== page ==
Anchor Song

Poem By Rudyard Kipling

Heh! Walk her round. Heave, ah heave her short again!
Over, snatch her over, there, and hold her on the pawl.
Loose all sail, and brace your yards back and full --
Ready jib to pay her off and heave short all!
Well, ah fare you well; we can stay no more with you, my love --
Down, set down your liquor and your girl from off your knee;
For the wind has come to say:
"You must take me while you may,
If you'd go to Mother Carey
(Walk her down to Mother Carey!),
Oh, we're bound to Mother Carey where she feeds her chicks at sea!"

Heh! Walk her round. Break, ah break it out o' that!
Break our starboard-bower out, apeak, awash, and clear.
Port -- port she casts, with the harbour-mud beneath her foot,
And that's the last o' bottom we shall see this year!
Well, ah fare you well, for we've got to take her out again --
Take her out in ballast, riding light and cargo-free.
And it's time to clear and quit
When the hawser grips the bitt,
So we'll pay you with the foresheet and a promise from the sea!

Heh! Tally on. Aft and walk away with her!
Handsome to the cathead, now; O tally on the fall!
Stop, seize and fish, and easy on the davit-guy.
Up, well up the fluke of her, and inboard haul!
Well, ah fare you well, for the Channel wind's took hold of us,
Choking down our voices as we snatch the gaskets free.
And it's blowing up for night,
And she's dropping Light on Light,
And she's snorting under bonnets for a breath of open sea,

Wheel, full and by; but she'll smell her road alone to-night.
Sick she is and harbour-sick -- O sick to clear the land!
Roll down to Brest with the old Red Ensign over us --
Carry on and thrash her out with all she'll stand!
Well, ah fare you well, and it's Ushant slams the door on us,
Whirling like a windmill through the dirty scud to lee:
Till the last, last flicker goes
From the tumbling water-rows,
And we're off to Mother Carey
(Walk her down to Mother Carey!),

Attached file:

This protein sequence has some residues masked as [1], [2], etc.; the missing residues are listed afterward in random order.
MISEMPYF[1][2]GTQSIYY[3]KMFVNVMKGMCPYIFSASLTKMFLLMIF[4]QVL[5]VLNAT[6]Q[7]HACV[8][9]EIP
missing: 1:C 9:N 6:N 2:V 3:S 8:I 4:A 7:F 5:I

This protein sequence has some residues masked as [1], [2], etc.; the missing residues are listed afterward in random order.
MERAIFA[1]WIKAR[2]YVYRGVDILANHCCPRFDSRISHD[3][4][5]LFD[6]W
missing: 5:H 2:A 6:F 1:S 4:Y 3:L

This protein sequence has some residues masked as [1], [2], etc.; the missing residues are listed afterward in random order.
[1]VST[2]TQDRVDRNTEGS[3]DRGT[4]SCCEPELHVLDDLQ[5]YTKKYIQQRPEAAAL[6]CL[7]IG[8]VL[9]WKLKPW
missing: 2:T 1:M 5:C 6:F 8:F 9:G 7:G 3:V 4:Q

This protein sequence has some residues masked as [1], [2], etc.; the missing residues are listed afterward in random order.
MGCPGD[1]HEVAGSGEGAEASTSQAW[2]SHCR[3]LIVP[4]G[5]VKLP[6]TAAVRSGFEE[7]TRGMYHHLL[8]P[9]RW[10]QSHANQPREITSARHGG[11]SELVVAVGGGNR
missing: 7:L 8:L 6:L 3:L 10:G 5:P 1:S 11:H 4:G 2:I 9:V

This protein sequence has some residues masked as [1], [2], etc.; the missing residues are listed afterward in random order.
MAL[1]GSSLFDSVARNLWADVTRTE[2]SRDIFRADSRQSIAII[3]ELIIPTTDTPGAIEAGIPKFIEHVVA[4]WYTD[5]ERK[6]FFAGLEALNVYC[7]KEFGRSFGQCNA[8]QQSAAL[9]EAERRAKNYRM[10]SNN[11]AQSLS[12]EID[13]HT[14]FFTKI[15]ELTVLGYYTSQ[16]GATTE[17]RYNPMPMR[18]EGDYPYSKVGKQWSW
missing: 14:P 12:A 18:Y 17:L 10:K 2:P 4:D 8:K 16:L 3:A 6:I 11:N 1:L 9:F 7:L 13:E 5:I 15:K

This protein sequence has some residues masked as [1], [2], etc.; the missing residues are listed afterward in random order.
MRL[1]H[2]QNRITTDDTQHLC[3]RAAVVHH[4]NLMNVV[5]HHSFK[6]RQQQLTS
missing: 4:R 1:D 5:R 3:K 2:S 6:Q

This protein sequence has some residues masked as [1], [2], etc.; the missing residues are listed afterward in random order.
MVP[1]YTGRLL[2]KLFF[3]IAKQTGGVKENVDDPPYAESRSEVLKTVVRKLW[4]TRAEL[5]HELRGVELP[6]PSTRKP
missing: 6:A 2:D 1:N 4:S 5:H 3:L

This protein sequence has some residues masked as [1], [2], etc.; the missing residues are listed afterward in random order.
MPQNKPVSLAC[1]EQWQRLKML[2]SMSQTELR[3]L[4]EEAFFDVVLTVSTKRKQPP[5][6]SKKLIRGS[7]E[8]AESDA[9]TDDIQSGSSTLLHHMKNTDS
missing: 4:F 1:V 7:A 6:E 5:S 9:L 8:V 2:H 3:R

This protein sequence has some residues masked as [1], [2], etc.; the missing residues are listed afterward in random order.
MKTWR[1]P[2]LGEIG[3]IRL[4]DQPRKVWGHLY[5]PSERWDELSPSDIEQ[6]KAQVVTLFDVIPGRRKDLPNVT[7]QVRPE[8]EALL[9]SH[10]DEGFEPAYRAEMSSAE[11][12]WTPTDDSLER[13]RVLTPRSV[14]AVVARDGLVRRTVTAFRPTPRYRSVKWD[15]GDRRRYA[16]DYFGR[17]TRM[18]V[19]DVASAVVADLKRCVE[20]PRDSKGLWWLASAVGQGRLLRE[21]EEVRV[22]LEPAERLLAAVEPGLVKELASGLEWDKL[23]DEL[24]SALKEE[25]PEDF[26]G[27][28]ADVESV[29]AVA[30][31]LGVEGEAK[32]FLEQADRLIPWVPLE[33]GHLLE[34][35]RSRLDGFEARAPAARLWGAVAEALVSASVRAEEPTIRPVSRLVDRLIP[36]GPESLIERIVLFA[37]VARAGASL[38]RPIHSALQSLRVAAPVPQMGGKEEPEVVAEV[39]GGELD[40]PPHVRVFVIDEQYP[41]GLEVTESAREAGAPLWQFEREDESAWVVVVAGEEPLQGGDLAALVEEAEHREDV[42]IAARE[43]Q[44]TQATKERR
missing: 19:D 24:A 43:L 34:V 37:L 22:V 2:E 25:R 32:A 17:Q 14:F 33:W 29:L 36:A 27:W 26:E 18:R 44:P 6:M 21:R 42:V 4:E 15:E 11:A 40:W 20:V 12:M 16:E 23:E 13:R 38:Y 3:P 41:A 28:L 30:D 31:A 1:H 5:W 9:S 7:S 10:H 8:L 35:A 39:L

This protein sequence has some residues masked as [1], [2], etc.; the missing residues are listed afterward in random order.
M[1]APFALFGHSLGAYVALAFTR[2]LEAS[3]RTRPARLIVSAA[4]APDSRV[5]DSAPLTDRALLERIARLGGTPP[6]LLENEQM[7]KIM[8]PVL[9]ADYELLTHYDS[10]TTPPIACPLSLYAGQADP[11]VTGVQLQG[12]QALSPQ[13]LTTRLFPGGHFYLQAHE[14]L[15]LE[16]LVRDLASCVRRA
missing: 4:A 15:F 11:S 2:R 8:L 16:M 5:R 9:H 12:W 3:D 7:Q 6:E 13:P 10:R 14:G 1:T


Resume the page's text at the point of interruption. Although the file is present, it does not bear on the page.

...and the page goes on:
Oh, we're bound for Mother Carey where she feeds her chicks at sea!

Comments about Anchor Song

Has been described as being about the need to be ready for death..


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Other poems of KIPLING

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If you can keep your head when all about you
Are losing theirs and blaming it on you;
If you can trust yourself when all men doubt you,
But make allowance for their doubting too:

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We've fought with many men acrost the seas,
An' some of 'em was brave an' some was not:
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But the Fuzzy was the finest o' the lot.

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Our gloves are stiff with the frozen blood,
Our furs with the drifted snow,
As we come in with the seal--the seal!
In from the edge of the floe.

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Three things make earth unquiet
And four she cannot brook
The godly Agur counted them
And put them in a book --

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There was no one like 'im, 'Orse or Foot,
Nor any o' the Guns I knew;
An' because it was so, why, o' course 'e went an' died,
Which is just what the best men do.

Cleared

Help for a patriot distressed, a spotless spirit hurt,
Help for an honourable clan sore trampled in the dirt!
From Queenstown Bay to Donegal, O listen to my song,
The honourable gentlemen have suffered grievous wrong.